Wayne Rooney, scorer of 34 goals this season, deservedly won the PFA Player of the Year for the 2010/11 season. It is the fourth year in succession a Manchester United player has won the award – and four United players also made it into the PFA Team of the Year.
Rooney’s rise to star man in the United set up was always anticipated by everyone inside the club, and while those watching on hoped and predicted a collapse by the Champions after the sale of Cristiano Ronaldo, the forward has just naturally blossomed under the intense weight of expectation. When accepting the award Rooney did acknowledge that his positional shift this season was probably the major reason for, some might say, the long overdue recognition that it has been he who has been the heartbeat of this latest United side.
It wasn’t just his incredible goal tally that has seen him stand out – his vision and his intelligence has helped Luis Valencia and Nani blossom into top drawer wingers, so much so that they have developed the confidence to keep playing well without him as a spearhead.
Rooney follows Cristiano Ronaldo who won it in 2007 and 2008, and United legend Ryan Giggs last year, as United players to win it in successive years. He was also, predictably, named in the team of the year, alongside fellow United players Patrice Evra, Antonio Valencia and Darren Fletcher.
Last year there was uproar because Ryan Giggs won the PFA Player of the Year award, so I’ve been waiting a year to see what would be said in the aftermath of this season’s award. The award was criticised because it was seen as either a sympathy award or proof in some people’s eyes that votes were taken too early in the season for it to be a fair reflection.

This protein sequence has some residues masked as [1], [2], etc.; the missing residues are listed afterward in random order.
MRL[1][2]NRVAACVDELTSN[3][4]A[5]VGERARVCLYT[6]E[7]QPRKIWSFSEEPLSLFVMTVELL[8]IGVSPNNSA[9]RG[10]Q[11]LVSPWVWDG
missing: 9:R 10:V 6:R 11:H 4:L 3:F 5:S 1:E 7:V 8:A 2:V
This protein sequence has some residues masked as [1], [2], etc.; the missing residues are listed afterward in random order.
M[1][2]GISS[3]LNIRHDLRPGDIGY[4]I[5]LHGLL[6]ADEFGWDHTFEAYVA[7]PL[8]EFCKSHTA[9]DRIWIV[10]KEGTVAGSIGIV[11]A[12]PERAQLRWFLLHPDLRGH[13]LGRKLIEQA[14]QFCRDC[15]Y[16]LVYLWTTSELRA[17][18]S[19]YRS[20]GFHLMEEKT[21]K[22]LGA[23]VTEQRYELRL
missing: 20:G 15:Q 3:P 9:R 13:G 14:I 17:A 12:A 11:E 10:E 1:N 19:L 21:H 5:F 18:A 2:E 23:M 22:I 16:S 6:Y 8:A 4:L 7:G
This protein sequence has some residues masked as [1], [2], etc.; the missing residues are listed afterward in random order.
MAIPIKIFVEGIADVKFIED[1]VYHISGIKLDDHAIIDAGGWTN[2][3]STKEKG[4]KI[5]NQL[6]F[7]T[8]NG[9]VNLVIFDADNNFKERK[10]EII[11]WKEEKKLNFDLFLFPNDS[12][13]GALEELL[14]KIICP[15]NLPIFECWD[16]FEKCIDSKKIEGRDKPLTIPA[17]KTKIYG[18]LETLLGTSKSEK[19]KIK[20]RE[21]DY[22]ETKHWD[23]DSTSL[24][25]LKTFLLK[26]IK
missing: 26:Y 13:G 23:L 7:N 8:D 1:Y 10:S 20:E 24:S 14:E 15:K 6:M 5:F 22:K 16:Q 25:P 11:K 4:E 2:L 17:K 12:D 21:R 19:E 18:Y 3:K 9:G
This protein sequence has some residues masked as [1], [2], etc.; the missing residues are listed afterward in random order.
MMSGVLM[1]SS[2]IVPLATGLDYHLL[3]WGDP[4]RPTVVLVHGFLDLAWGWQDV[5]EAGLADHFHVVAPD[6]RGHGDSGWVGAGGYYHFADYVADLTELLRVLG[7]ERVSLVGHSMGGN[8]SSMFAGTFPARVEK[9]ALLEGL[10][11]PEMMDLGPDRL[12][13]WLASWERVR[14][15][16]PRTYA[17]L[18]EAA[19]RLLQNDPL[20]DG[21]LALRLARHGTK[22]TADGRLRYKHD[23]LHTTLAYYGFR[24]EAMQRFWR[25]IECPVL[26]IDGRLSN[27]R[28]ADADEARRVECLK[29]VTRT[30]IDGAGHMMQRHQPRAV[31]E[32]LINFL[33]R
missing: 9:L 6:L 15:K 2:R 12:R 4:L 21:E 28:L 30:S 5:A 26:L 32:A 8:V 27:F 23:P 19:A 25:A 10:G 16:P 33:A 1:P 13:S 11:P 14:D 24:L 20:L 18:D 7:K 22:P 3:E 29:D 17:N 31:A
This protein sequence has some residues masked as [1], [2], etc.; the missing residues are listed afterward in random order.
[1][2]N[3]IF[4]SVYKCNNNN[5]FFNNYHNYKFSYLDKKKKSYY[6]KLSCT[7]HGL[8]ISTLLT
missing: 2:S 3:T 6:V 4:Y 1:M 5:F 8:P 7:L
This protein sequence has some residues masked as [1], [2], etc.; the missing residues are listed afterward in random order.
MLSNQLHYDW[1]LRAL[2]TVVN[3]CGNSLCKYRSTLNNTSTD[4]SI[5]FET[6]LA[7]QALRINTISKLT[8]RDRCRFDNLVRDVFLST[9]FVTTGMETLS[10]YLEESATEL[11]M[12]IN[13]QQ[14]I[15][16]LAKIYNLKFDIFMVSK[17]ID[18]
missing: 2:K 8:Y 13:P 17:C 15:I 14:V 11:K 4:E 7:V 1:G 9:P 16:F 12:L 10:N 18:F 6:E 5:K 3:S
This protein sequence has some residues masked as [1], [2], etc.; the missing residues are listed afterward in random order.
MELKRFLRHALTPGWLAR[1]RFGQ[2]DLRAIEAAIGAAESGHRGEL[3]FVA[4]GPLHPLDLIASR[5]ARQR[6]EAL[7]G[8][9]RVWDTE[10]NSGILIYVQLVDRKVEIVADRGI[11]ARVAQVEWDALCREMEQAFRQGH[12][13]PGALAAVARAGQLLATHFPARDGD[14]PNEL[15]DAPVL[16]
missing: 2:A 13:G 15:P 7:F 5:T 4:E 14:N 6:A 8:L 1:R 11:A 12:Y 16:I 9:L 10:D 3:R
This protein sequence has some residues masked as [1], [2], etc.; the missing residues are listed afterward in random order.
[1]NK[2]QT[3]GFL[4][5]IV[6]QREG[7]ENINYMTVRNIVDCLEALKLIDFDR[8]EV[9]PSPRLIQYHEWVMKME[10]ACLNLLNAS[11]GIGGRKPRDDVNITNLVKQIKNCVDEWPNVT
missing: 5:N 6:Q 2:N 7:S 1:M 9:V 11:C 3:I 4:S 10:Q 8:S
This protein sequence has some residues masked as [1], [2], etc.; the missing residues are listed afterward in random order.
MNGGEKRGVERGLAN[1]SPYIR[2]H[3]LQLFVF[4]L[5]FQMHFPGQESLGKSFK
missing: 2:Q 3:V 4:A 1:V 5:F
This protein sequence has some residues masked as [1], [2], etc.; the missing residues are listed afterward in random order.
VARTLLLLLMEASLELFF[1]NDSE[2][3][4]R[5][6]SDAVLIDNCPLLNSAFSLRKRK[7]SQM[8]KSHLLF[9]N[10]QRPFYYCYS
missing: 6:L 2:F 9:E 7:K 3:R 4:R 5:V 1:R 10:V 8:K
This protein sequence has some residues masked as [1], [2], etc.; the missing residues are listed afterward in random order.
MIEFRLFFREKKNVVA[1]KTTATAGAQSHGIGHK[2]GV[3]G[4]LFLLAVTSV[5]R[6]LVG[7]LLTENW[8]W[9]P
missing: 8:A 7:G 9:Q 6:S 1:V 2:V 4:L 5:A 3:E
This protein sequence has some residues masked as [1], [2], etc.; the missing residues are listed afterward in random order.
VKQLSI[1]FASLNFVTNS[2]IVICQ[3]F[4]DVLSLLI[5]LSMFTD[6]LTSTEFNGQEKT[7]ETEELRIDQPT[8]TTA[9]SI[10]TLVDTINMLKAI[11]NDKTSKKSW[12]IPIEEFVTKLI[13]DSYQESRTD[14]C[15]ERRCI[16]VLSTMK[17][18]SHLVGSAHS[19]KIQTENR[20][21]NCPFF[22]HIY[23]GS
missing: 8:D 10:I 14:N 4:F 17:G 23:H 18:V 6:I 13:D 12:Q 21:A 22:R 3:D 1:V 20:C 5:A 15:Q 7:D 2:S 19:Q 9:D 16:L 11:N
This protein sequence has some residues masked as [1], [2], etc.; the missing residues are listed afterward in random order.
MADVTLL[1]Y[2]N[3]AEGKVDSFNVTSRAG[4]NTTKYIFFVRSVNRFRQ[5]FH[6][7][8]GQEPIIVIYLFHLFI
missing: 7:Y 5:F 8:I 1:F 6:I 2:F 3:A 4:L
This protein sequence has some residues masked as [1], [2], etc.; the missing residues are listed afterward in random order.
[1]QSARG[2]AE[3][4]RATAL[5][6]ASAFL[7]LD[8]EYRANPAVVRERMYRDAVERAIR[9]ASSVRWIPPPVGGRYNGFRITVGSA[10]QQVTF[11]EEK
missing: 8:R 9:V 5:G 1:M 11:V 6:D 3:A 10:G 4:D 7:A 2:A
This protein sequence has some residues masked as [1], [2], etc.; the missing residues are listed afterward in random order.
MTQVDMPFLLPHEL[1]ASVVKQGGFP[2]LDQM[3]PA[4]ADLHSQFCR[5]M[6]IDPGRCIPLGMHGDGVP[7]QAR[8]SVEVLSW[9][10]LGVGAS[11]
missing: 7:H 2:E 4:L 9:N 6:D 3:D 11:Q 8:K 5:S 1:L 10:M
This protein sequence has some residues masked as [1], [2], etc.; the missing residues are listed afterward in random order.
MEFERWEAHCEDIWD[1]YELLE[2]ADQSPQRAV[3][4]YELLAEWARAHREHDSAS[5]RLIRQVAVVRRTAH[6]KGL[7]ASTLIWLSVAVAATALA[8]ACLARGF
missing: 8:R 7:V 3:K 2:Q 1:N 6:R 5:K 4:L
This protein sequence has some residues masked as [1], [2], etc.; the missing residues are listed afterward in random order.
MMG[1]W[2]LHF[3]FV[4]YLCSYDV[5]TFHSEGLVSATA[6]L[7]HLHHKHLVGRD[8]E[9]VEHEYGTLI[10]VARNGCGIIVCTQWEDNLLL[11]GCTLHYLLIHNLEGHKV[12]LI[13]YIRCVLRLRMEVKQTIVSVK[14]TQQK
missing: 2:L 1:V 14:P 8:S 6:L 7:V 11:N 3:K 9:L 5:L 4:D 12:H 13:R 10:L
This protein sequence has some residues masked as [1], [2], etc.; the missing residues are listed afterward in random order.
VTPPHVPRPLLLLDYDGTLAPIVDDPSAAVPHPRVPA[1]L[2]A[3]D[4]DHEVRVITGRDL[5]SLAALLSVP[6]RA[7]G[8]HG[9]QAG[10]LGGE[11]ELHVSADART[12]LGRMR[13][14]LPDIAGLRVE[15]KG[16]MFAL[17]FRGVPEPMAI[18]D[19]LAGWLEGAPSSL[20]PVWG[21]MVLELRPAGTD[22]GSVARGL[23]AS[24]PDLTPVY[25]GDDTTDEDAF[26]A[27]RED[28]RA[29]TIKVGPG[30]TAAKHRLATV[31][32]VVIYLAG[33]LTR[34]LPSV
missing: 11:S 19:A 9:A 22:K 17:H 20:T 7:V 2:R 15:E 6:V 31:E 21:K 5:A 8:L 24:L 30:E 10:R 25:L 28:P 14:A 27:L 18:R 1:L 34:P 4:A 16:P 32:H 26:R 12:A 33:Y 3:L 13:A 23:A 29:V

Those same voices are nowhere to be seen this year; proving that the uproar was not about the timing of the award rather than the person, or rather, club that he belonged to. It was accepted on this website that perhaps Vidic had arguably been more impressive, but at the end of the day the award was deserved because Ryan Giggs had gotten more votes from his peers. He had been a master creator all season, and started this season in similar form.
The knock on point was that I concur the votes are taken too early in the season but I am startled by the lack of condemnation this time around. Cesc Fabregas and Tomas Vermaelen (yes, yawn, both Arsenal players) get in the team, Vermaelen despite having a horrendous second half to the season where his lack of actual ability to defend has been exposed, and Fabregas despite being outclassed to the point he may as well have not played in every top game he’s featured this season. Frank Lampard, Jonny Evans, Florent Malouda, Wilson Palacios, Nani and Carlos Tevez (urgh, that did not feel good) are among those that missed out due to the silly timing of the award. Due to the erratic, unpredictable nature of the award I don’t think the PFA Team should be dominated by any one team (I thought we did quite well to get 4 in, though they do seem to speak for themselves), but you have to consider what people are really upset about when they complain about the principle of something one year and then they don’t the next.
The principle remains because the structure of the award is the same, it’s just the winners are different.